Friday, November 16 | 5-9 PM | FREE
5-6 PM / 8-9 PM: Shinnecock Artisans Market (Cash Only)
6 PM: Welcoming Ceremony by Shane Weeks
6:15 PM: Screening of RUMBLE: The Indians Who Rocked the World
8-9 PM: Harvest Pot Luck Dinner (Seasonal dishes welcome. Sassafras tea and Guayakí Yerba Mate will be served.)
RUMBLE: The Indians Who Rocked the World is a feature documentary about the role of Native Americans in popular music history.
(2017 |Documentary | 103 min.)
Directed by Catherine Bainbridge
Many artists and musical forms played a role in the creation of rock, but arguably no single piece of music was more influential than the 1958 instrumental “Rumble” by American Indian rock guitarist and singer/songwriter Link Wray.
When recalling Link Wray’s shivering guitar classic, “Rumble,” Martin Scorsese marvels, “It is the sound of that guitar . . . that aggression.” “Rumble” was the first song to use distortion and feedback. It introduced the rock power chord – and was one of the very few instrumental singles to be banned from the radio for fear it would incite violence.
RUMBLE explores how the Native American influence is an integral part of music history, despite attempts to ban, censor, and erase Indian culture in the United States.
As RUMBLE reveals, the early pioneers of the blues had Native as well as African American roots, and one of the first and most influential jazz singers’ voices was trained on Native American songs. As the folk rock era took hold in the 60s and 70s, Native Americans helped to define its evolution.
Father of the Delta Blues Charley Patton, influential jazz singer Mildred Bailey, metaphysical guitar wizard Jimi Hendrix, and folk heroine Buffy Sainte-Marie are among the many music greats who have Native American heritage and have made their distinctive mark on music history. For the most part, their Indian heritage was unknown.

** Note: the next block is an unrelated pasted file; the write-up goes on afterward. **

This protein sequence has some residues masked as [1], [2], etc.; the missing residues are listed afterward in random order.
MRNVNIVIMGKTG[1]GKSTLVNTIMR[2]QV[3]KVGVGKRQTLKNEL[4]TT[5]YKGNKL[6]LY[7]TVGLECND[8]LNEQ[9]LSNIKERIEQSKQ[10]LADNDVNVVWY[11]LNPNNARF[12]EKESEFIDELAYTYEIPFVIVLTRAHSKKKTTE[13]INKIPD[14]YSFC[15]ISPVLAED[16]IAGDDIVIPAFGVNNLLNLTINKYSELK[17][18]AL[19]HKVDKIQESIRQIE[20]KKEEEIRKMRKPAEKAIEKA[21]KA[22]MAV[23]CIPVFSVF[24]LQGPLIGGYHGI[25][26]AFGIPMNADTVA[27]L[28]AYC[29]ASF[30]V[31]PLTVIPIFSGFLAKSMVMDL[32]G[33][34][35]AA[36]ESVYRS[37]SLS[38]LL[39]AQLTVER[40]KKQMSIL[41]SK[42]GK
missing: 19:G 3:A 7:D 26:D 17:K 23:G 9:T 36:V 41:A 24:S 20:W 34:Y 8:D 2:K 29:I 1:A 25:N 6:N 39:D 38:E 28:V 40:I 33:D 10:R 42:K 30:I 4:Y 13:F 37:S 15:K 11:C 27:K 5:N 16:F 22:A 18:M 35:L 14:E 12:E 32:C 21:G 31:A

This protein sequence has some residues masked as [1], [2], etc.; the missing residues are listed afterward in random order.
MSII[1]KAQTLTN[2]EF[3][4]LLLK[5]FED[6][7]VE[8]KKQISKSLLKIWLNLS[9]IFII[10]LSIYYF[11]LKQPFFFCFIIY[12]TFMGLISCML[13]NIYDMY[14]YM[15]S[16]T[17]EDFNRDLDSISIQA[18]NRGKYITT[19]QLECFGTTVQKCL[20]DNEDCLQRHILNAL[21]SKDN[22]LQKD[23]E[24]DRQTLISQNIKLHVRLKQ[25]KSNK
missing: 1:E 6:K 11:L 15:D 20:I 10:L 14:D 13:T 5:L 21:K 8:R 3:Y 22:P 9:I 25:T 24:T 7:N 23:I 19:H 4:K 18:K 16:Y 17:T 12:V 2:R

RUMBLE uses playful re-creations and little-known stories, alongside concert footage, archives and interviews. The stories of these iconic Native musicians are told by some of America’s greatest music legends who knew them, played music with them, and were inspired by them: everyone from Buddy Guy, Quincy Jones, and Tony Bennett to Iggy Pop, Steven Tyler, and Stevie Van Zandt.
RUMBLE shows how Indigenous music was part of the very fabric of American popular music from the beginning, but that the Native American contribution was left out of the story – until now.
The International Center of Photography and Southampton Arts Center are thrilled to co-present the National Geographic Photo Ark exhibition this summer, featuring the compelling and visually stunning work of National Geographic photographer and Fellow Joel Sartore. The exhibition will highlight Sartore’s images from his work in more than 250 zoos, aquariums and animal rescue centers around the world. This exhibition is made possible by the Harbers Family Foundation and Renee Harbers and Chris Liddell and is organized and traveled by the National Geographic Society. NOTE: Galleries will open at 1 PM on Saturday, August 24 and will be closed on Saturday, July 27 and Thursday, August 29
This documentary explores the iconoclastic life of museum curator Henry Geldzahler. A voice in the wilderness during the 1960s, Geldzahler championed the work of pop artists such as Andy Warhol and Roy Lichtenstein, who were not highly accepted in the art scene. Through footage from the era and interviews with artists, the film reveals Geldzahler's contributions to the art world -- including his landmark exhibition "New York Painting and Sculpture: 1940-1970" at the Metropolitan Museum of Art. The screening followed by panel discussion moderated by Holly Peterson with Bob Colacello, Lisa Dennison, Met Director Max Hollein, Jane Holzer and Director/Producer Peter Rosen.